Posted by Kevin on September 4, 2014.
ThreatPost, the Kaspersky Lab security news service, reported yesterday,
A smattering of bugs, mostly cross-site scripting (XSS) and cross-site request forgery (CSRF) vulnerabilities, have been plaguing at least eight different WordPress plugins as of late.
Well it just got worse. High-Tech Bridge, operator of the ImmuniWeb online web pentesting service, has discovered a SQLi flaw in another WordPress plugin. You may recall that SQL injection attacks have been blamed as largely responsible for the attacks leading to the 1.2 billion password stash discovered recently by Hold Security – they are, in the wrong hands, particularly dangerous.
But it gets worse, because this flaw is in the current version of a security plug-in: All In One WP Security – which has had more than 400,000 downloads.
“This plugin,” says the WordPress plugin description, “is designed and written by experts and is easy to use and understand. It reduces security risk by checking for vulnerabilities, and by implementing and enforcing the latest recommended WordPress security practices and techniques.”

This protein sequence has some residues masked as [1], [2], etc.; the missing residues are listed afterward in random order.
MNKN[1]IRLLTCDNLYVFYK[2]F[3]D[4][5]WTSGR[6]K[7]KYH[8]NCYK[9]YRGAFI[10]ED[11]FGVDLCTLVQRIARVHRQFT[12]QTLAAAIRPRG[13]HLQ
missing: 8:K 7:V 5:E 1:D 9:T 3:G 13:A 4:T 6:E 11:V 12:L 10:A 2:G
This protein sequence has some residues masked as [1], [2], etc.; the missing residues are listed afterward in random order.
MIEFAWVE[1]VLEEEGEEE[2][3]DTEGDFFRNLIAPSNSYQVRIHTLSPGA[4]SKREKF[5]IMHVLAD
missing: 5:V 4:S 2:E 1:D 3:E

But what it provides is the proverbial false sense of security, because in promising to secure the site, it actually introduces a vulnerability.
High-Tech Bridge would give me little information on the flaw – its researchers have reported the vulnerability to the supplier Tips and Tricks HQ, and will not provide details until Tips and Tricks has had enough time to patch. It did, however, give me the following statement:
The vulnerability can be used to compromise any WordPress website where the plugin is installed. However, the exploitation of the SQL injection is quite complex (details will be available upon vendor’s patch), therefore the risk level is set to “medium” instead of the usual “high”.
Users will have to decide whether to accept the risk of a flaw that is difficult to exploit, or suspend the plugin until a patch is released.
The High-Tech Bridge advisory is here: https://www.htbridge.com/advisory/HTB23231Share This: Submitted in: News, News_vulnerabilities |